BioHazard's wheels are supported on both sides. They have a hollow 5/8" axle, which does not turn. The frame rails are made from 3" X 3" extruded aluminum square tubing with 1/4" wall thickness. The axles are solidly mounted in the frame rails, and the 4" diameter wheels are mostly inside the extruded tubing. They stick out about 1" which gives BioHazard about 1" of ground clearance. The motors are bolted directly to the tubing.
Wheels which are supported on only one side, or "overhung", are much more likely to get damaged. Overhung wheels is a valid design option, but I would use at least 1" diameter axles for heavyweights.
The two linear actuators that power BioHazard's arm only have about 3.5 inches of travel, and they go that distance in a little less than a second. To lift another 220 pound robot, they each have to push with a force of over 1,400 pounds. The motors are the 12 volt motors that came with the actuators, but I am running them at 24 volts. They spin at 12,000 RPM, and I think that they put out over one horsepower each. Speed reduction is about nine to one. By the end of a match, the motors are too hot to touch.
The vendor rates the actuators for only 400 pounds of force. They are heavily modified to get the 1400+ pounds of push out of them. I changed the position of the motors, and I used a 5/8" wide timing belt for power transmission. I replaced the dozen or so bronze bushings in each unit with ball and needle bearings. I also removed a device that prevents back driving, and I shaved some weight off of them with some careful machining. The trunions that came with them were much too small to handle the increased push, so I made new, larger diameter ones.
The main power screws use ball bearings instead of the more common Acme threads. This makes them very efficient. I think that the modifications I made increased the mechanical efficiency of the units to about 90%. This allows for easy back-driving of the arm, I can even push the arm back down with my hand.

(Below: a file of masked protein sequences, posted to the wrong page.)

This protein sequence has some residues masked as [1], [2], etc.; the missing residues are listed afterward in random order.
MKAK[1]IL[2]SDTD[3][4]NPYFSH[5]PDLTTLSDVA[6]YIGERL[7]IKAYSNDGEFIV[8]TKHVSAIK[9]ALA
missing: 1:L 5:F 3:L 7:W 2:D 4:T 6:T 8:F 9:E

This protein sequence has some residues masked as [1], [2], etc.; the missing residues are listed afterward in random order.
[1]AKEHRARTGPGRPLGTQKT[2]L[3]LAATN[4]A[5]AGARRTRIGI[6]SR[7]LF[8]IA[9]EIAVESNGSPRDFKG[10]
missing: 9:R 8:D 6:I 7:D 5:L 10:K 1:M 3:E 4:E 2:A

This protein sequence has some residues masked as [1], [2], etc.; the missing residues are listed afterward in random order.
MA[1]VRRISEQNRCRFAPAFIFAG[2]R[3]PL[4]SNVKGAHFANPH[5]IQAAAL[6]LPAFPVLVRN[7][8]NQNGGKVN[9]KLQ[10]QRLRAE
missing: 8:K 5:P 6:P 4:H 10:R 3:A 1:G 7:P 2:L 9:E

Here is a list of books that have information about mechanical design.
Most of them have been useful in the design of BioHazard. All are available from
YOUR OWN COMBAT ROBOT. Everything you need to plan, design, and build your own
BUILDING ROBOT DRIVE TRAINS. The first volume in the new "Robot DNA" series by McGraw-Hill/TAB Electronics. It is just what robotics hobbyists need to build an effective drive train using inexpensive, off-the-shelf parts.
Visit RobotBooks.com for more book recommendations.
In all things, the supreme excellence is simplicity.
Everything should be made as simple as possible, but not simpler.
A complex system that works is invariably found to have evolved from a simple system
Any intelligent fool can make things bigger, more complex, and more violent. It takes a
touch of genius -- and a lot of courage -- to move in the opposite direction.
You know you've achieved perfection in design, not when you have nothing more to add,
but when you have nothing more to take away.
Making the simple complicated is commonplace; making the complicated simple... that's
Try not. Do or do not. There is no try.